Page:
The field of healthcare management is constantly expanding and evolving. According to the U.S. Department of Labor, medical and health services manager jobs are expected to increase 22% from 2010 to 2020*, a faster than average rate. Health services managers can work in a number of settings including hospitals, insurance agencies, care homes, private practices and clinics. In particular, demand in medical group practice management is expected to grow as medical group practices become larger and more complex.
With a strong job outlook and increasing demand for employees with a knowledge base in contemporary business practices in the field of healthcare, personnel and organization policy and healthcare resource allocation, a career in healthcare management could be right for you. Potential careers include:
Hospital Administrator: Managing personnel, finances and facility practices for a hospital according to set procedures and policies. Tasks include creating work schedules, balancing budgets and ensuring that the organization is in compliance with current laws and regulations.
Medical and Health Services Managers: Planning, directing and coordinating healthcare services. Opportunities to manage health care facilities, specialize in a specific department or manage a medical practice for a group of physicians are also available in this field.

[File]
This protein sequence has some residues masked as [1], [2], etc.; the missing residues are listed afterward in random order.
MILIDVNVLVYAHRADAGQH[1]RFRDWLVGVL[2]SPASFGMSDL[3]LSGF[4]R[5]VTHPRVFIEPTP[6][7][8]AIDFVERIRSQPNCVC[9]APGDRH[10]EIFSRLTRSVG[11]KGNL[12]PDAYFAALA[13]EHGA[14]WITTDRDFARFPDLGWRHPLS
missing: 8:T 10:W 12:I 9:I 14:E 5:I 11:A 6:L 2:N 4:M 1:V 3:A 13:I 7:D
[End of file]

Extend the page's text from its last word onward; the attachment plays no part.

According to the U.S. Department of Labor, a Bachelor's degree is the typical level of education that most workers need to enter this occupation. Explore AIU's BBA Healthcare Management to see if Healthcare Management is the right area of study for you.
Disclaimer: The information provided regarding these fields may not specifically refer or relate to the experiences of graduates of American InterContinental University. Your experience in these fields will vary depending on many factors, such as your prior level of experience, geographic location, work history, job demand, industry trends and any certifications you may pursue after your graduation. Nothing on this site is intended to imply or guarantee any specific employment or salary. More information is available in the Course Catalog and in program disclosures. The reader is advised to refer to information provided by the U.S. Department of Labor’s Bureau of Labor Statistics. Conditions in a reader’s location may vary.
*Source: Bureau of Labor Statistics, U.S. Department of Labor, Occupational Outlook Handbook, 2012-13 Edition, Medical and Health Services Managers, on the Internet at http://www.bls.gov/ooh/management/medical-and-health-services-managers.htm (visited October 04, 2013).